On reflection I concentrated hard on my set up and swing off the tee, but had been hitting my iron so straight and well that there was little thought about swing and more about result. On most holes I was within range of the green with my second shot, yet only hit 39% of the greens. 7 of my 18 shots to the green went right.  There is one area to work on. Around the greens is another. Perhaps it was the pace of the greens after two weeks on recently scarified putting surfaces but on Saturday my short game was not up top the mark.

    Hope remains. The driving has shown great steps forward, the next step is to get the rest of the game up to the mark.

    A good weekend for Aussies – and more statistics lessons.

    Adam Scott hit form at the Australian Open, Allenby won the Netbank Challenge at Sun City in South Africa and Michael Simwas named Nationwide  Player of the Year. It was a good weekend for the Aussies.

    The performance of Adam Scott at La Perouse was remarkable for the best and worst of reasons.

    He finally returned to the ball striking that had carried him into the top echelon of world golfers over previous years – that’s the best. He missed two putts of under 60 cms – that’s the worst.  With a lead of four shots or more Scott had a margin to play with. In other circumstances those two missed putts could have consigned him to the also rans.  With such elementary mistakes in a local tournament one wonders whether Scott can live up to his earlier promise and grab a major.  On the evidence of the last weekend he still has some more work to do yet.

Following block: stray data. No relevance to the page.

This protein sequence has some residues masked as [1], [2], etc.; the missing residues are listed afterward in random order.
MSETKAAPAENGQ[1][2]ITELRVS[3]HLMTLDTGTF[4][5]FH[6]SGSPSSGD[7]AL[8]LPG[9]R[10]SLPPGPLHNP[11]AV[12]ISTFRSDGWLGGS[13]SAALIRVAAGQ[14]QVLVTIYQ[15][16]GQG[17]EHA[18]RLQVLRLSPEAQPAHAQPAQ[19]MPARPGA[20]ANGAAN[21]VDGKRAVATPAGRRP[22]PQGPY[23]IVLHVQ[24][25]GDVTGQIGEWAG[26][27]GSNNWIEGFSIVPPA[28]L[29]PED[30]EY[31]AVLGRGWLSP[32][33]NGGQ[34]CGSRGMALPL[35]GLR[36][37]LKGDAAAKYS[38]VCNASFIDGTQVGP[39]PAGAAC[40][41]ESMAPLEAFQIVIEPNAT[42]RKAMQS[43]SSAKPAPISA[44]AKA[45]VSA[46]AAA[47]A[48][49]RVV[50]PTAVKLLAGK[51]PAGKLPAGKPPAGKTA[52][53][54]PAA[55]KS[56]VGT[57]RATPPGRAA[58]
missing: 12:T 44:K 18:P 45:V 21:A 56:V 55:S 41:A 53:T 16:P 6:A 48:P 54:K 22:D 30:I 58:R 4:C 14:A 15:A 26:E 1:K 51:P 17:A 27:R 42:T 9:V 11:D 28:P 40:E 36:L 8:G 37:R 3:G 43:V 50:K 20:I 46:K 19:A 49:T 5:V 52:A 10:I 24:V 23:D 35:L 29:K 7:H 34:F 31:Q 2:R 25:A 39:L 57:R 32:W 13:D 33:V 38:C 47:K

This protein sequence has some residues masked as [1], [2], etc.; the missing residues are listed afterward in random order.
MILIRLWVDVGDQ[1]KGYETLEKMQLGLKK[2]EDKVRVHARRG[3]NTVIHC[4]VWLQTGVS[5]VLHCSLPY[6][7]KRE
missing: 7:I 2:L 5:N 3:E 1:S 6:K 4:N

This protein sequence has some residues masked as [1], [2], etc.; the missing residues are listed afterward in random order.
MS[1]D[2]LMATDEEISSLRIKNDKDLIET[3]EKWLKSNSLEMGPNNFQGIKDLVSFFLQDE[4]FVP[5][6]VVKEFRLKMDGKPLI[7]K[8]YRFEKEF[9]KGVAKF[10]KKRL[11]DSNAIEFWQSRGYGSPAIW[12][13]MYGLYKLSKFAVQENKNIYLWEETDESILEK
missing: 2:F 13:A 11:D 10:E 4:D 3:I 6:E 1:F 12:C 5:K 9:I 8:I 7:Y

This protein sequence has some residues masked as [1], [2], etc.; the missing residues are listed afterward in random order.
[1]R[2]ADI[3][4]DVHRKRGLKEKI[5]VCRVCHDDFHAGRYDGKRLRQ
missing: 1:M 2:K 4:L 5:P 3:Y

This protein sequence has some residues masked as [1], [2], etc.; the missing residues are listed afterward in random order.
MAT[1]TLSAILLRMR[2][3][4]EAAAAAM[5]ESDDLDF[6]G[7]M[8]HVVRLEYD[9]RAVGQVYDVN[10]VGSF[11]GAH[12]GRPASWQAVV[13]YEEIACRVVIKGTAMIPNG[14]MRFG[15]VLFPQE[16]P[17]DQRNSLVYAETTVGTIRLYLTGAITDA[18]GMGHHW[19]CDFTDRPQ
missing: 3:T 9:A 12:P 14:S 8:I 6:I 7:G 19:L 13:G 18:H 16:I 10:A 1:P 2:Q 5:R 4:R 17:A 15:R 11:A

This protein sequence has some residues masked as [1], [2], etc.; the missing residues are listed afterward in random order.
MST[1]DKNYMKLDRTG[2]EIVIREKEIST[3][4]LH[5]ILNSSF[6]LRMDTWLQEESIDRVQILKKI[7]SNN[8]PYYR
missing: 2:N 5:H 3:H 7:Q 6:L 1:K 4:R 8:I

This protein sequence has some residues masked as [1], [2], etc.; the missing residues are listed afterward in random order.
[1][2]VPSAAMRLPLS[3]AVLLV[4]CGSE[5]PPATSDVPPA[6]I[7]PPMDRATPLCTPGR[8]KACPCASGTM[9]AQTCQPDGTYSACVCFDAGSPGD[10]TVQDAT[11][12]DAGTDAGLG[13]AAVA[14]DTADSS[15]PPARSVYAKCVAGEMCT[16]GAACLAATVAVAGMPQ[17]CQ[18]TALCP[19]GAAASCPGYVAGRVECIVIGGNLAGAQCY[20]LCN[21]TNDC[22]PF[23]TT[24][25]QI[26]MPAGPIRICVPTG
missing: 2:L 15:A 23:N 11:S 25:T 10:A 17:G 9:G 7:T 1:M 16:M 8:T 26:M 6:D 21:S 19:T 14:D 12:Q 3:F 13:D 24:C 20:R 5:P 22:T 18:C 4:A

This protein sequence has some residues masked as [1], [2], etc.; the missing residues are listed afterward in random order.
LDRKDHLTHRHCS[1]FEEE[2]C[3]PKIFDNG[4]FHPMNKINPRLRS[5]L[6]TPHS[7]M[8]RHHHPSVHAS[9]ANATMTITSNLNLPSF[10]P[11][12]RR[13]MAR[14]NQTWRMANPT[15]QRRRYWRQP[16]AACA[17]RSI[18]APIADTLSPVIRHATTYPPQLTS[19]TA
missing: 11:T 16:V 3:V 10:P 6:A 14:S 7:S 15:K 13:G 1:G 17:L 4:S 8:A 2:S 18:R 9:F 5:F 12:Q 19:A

At the other end of the scale Michael Sim is the first Aussie to be voted Nationwide Player of the Year.  iseekgolf identifies the list of his accomplishments for the year.  Nationwide Tour Statistics have Sim ranked No. 1 in Scrambling (71%) , Putting (28.18), No. 5  in Driving Accuracy (78%),  No 5. in Greens in Regulation (74%),    and No. 25 in Driving Distance (297 yards).  Those statistics show that the work on and around the green is more important than how far you hit the ball. Woon Joon Lee is the longest driver on the tour at 312.7 yards,  but greens in regulation and scrambling are less than 60% and he averages 1.2 more putts per round than Sim (that’s 5 shots a tournament!).